FAIRBANKS, Alaska - Fairbanks coaching figure and UAF Basketball legend Milo Griffin has been tabbed a candidate for the Alaska Sports Hall of Fame.
The Hall of Fame is a collection of athletes, coaches and moments that signify what it is to be a sports icon in the Last Frontier.
Griffin is ingrained to the fabric of Fairbanks, from player, to coach, to teacher, to leader.
Griffin's Hall of Fame worthy career began as one of the greatest Nanook basketball players to ever don the blue and gold.
From 1966-69, Griffin set many UAF records that stand to this day, including most points in a game (43), most career field goals (622) and free throws made (438).
He was the schools all-time leading scorer for 36 years and held the record for most points per game at 26 for even longer.
Griffin was a part of UAF's first induction class of the Nanook Hall of Fame in 2008. He was the first player to have their number retired by the Nanooks, the number 44 that hangs in the Patty Center Gym.
Griffin also played for the Alaska Goldpanners for multiple seasons.
Since then, Griffin has remained a staple in the sports community, teaching and coaching at Lathrop for over 30 years.
Today, Griffin is the West Valley girls basketball coach, as well as the track and field coach.
Griffin has coached and taught multiple generations of the Fairbanks youth, and understand there is much more to it than wins and losses.
"Sometimes we lose the value of what our jobs our as coaches are. Are we coaching to win? Or are we coaching to make kids better kids and get them ready for the next level in their life, or the next college job they are going to get?" Griffin said. "Sometimes as coaches, we get so involved in ourselves, the winning, that we lose sight of what their going to be 10 years from now, 15 years from now."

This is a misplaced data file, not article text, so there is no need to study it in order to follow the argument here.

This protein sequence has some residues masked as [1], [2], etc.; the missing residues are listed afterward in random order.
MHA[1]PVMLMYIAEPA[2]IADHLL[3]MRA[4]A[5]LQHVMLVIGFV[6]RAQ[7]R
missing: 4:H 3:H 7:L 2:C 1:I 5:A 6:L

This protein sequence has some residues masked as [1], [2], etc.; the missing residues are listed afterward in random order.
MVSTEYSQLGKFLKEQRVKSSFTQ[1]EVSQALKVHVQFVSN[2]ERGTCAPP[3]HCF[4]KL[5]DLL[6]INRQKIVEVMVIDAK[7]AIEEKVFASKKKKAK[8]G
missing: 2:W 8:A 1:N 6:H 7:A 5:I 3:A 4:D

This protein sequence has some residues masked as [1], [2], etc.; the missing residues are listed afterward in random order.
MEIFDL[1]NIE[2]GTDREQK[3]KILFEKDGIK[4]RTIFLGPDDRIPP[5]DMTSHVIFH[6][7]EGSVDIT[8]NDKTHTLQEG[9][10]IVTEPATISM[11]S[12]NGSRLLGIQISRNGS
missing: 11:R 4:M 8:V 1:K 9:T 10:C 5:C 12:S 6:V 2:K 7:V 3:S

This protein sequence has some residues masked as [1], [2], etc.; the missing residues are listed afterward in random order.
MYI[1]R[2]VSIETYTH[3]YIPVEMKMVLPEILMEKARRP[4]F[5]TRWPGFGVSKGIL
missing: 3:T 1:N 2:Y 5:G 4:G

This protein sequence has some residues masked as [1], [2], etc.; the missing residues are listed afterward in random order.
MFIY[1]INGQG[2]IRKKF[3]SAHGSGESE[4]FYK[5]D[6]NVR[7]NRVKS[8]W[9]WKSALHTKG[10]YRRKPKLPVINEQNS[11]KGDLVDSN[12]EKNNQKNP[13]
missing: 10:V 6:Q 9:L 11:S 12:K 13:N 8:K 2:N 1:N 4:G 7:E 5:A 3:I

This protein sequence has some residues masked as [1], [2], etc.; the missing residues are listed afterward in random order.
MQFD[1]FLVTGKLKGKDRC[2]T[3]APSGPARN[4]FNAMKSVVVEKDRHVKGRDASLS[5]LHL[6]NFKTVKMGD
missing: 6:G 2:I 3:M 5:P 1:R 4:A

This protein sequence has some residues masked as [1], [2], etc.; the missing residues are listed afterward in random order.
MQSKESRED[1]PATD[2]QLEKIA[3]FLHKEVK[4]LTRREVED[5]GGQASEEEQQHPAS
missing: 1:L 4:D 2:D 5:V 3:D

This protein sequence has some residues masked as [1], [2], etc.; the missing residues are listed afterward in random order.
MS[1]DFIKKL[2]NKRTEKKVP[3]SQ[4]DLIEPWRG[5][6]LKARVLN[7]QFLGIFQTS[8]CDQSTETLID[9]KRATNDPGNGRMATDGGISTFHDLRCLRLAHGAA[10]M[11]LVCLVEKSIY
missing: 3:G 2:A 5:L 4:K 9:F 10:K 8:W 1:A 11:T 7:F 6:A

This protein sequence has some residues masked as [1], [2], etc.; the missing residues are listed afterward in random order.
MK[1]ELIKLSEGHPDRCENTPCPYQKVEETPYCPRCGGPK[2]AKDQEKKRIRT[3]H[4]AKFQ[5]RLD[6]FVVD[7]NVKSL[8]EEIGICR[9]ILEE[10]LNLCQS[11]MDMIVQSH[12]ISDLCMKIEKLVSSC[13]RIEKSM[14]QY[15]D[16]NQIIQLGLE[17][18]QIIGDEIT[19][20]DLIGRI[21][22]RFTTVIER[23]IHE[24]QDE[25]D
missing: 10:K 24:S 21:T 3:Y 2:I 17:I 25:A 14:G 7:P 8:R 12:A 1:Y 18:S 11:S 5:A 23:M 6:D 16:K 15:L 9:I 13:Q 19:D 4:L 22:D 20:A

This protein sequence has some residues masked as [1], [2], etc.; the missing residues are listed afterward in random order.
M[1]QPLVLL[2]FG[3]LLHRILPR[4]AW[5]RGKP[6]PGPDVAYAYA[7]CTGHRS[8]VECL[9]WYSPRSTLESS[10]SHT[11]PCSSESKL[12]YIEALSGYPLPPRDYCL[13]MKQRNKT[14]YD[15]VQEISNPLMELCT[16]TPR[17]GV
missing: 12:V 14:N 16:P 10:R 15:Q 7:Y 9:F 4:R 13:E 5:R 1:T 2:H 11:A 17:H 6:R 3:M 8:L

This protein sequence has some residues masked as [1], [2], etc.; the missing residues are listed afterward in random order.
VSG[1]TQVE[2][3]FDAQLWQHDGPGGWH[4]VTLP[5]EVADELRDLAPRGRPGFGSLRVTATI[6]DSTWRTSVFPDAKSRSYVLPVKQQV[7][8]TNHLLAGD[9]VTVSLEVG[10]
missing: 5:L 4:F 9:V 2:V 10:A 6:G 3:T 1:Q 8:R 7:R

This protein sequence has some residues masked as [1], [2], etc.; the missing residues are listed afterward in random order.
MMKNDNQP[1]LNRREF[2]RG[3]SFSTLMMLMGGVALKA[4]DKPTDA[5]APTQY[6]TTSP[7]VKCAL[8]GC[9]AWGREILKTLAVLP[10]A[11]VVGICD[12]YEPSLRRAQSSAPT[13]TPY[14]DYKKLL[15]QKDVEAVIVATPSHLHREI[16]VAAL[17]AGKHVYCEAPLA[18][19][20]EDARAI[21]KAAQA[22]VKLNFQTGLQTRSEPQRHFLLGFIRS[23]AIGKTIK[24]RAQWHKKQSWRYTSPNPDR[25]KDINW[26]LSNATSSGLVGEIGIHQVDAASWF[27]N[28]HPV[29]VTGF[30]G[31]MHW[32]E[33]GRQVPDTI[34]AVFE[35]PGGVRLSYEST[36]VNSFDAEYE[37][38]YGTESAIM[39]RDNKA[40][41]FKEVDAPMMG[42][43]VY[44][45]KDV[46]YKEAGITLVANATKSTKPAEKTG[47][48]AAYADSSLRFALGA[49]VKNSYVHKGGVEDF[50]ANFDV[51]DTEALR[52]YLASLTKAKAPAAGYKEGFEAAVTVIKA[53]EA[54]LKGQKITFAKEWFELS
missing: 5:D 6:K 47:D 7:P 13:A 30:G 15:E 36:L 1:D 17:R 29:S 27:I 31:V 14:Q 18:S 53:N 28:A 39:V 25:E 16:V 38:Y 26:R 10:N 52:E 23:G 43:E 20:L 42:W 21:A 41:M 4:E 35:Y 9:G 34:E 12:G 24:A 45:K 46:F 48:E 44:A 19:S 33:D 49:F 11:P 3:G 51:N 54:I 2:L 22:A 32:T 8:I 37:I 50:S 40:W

"Seeing kids come back and call you and say 'Coach, I didn't understand back then when I started, but 20 years later, I understand what you went through trying to help me and stand by me as a player.' It is good just to see kids do that, I can't explain it. Seeing the kids of those kids playing for you, that's the craziest part when you get as old as I am."
Originally from Kentucky, Griffin made Fairbanks his home after his collegiate days at UAF. He touched on why he fell in love with the city and made it his place of residence.
"The people in Fairbanks are giving people. They really look out for each other," Griffin stated "They supported me when I was here, they supported me when I played for the Panners. Fairbanks is a great community, it is like a family of people all over Fairbanks. It is a family kind of environment."
This is part of ongoing series where KTVF11 will interview Interior candidates of the Alaska Sports Hall of Fame.